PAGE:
Improving experience

We care about your journey from start to finish - what we call an end-to-end experience, as described in our Customer Service strategy.

We want to provide better facilities that connect with other transport networks and provide safe and convenient travel options.

But this isn't all that improving experience means to us. It also means boosting people's health and wellbeing by improving their access to green space and recreational areas.

Our Designated Funds programme provides a significant proportion of our active travel investment.

Castlefield viaduct - Manchester's garden in the sky

Inspired by New York’s High Line, Castlefield Viaduct is the result of a unique partnership with the National Trust, alongside lead community partner Castlefield forum and other local groups.

Built in 1892 by Heenan & Froude, the firm behind the iconic Blackpool Tower, the disused structure had been closed to the public since 1969.

Then, in February 2022, work started to transform the 130-year-old viaduct into a floating urban park. Green space is important for wellbeing, especially in an area where 52,000 residents don't have access to private gardens.

National Trust's vision was to create an walkway for people to explore, surrounded by plants and flowers. It would give visitors a space to connect with nature and learn about history. It's part of the trust's ‘For everyone, for ever’ strategy to provide people with permanent access to nature.

We're responsible for maintaining the structure on behalf of its owner, the Department for Transport, as part of the Historical Railway Estate. We worked very closely with National Trust and the project team, making sure the public could use the viaduct safely.

The project has been open to the public as a pilot since 2022. So far, nearly 50,000 people have visited the viaduct. Feedback is positive, with 98% of visitors wanting to have permanent access to the site. Permission to operate has been extended for another two years.

Learn more about Castlefield Viaduct and book a visit.

Castlefield viaduct before work started
Castlefield viaduct before work started. Images ©National Trust Images James Dobson
Open to the public
Open to the public. Image ©National Trust Images Paul Harris
"Bringing nature and beauty to the centre of urban areas is something that we are passionate about. We want to bring more nature, beauty and history to urban areas as we know the benefits it can bring in terms of health, wellbeing, community and placemaking"
Duncan Laird, Head of Urban Places, the National Trust

Investing in active travel routes

We're committed to improving facilities for walkers, cyclists and horse riders, as part of our road schemes and through our designated funds:

A27 East of Lewes

The A27 is key route along the south coast used by thousands every day.

This stretch of road was quite narrow in areas and there were only a few places for walkers, cyclists and horse riders to cross safely. 

We’ve made changes to improve safety and the flow of traffic by putting in new crossings, adding lanes at key junctions.

We've also built a 13km shared-use path from Firle in the west to Polegate in the east.

Since opening in 2023, the path been a popular hit with walkers, cyclists and horse riders of all ages and abilities.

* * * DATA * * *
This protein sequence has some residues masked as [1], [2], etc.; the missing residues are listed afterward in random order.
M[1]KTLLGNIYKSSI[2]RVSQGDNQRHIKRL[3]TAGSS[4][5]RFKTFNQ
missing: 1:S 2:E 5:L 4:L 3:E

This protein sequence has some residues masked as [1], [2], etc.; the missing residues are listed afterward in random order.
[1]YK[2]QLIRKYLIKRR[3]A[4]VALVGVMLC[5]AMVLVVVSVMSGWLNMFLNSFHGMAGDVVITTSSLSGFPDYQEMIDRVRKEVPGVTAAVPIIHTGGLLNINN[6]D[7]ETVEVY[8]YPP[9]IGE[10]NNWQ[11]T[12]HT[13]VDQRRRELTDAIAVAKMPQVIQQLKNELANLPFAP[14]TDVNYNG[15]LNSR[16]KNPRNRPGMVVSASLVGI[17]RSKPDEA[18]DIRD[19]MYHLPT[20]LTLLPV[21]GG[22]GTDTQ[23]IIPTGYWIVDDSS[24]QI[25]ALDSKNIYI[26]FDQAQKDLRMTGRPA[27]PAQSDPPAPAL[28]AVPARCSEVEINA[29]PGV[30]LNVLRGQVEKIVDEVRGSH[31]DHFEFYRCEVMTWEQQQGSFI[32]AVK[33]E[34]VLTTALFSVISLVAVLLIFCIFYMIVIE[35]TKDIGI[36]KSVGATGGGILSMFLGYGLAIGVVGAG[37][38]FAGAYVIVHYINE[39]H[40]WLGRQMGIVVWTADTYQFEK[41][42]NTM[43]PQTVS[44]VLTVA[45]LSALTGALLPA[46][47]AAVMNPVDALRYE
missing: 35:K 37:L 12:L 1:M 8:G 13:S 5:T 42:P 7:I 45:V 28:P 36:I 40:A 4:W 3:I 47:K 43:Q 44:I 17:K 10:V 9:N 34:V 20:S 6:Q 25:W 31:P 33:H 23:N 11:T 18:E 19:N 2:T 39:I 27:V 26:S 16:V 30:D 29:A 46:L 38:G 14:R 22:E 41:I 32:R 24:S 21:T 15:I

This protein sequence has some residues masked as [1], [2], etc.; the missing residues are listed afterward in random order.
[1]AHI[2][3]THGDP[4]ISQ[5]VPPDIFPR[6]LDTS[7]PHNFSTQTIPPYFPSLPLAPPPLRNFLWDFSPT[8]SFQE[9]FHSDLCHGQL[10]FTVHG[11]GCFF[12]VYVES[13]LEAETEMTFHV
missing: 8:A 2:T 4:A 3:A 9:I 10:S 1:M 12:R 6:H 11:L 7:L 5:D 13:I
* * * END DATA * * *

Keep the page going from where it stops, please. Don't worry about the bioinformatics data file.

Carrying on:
The route follows the A27 for almost nine miles, connecting local communities and providing greater accessibility to nearby places and businesses – including the South Downs National Park.

New path alongside the A27
The new path runs alongside the A27 for 13km from Firle to Polegate
Cyclist on new bridge
New bridge across the Cuckmere
Planting alongside new route
New planting along the route

We’ve also worked with Natural England and the South Downs National Park Authority to protect and enhance the local environment by:

  • planting more than 3,000 new trees, creating new habitats for beetles, bats, frogs and birds
  • adding 32,000 plants along the route which will establish into new hedgerows
"The work carried out to improve the A27 has been very helpful for keen cyclists such as the Worthing Excelsior Club. The lanes have been widened which makes it much safer for the riders as previously it was a narrow carriageway and cars were queued behind us, putting us under pressure. We can now move freely and safely across the A27 and we use It regularly."
Robert Downham, Worthing Excelsior Cycling Club

The Saints Trail

An £11.3 million investment, from our designated users and communities fund, has improved facilities for walkers and cyclists in the South West.

Opened in Summer 2023, the Saints Trails initiative is one of the largest-ever cycling infrastructure investments in the South West region.

Cyclists, walkers and horse riders can enjoy the three miles of safer travel through the Cornish countryside, including the former Perranporth to Chacewater railway line.

The funding will also provide a new cycleway between Sevenmilestone and Chiverton. This will link up with a European Structural and Investment funded section from St Agnes.

As part of that project, Cornwall Council is also delivering a new trail from West Langarth to Threemilestone, including a new bridge over the A30 at Chiverton.

Other South West projects we've funded have include £6.2 million to Gloucestershire County Council towards their ongoing cycleway projects.

We've also provided £1.2 million of funding for North Somerset Council:

  • for the pier to pier project for a cycle path between Weston-super-Mare and Clevedon
  • to complete the final part of the cycle route between Brean and Portishead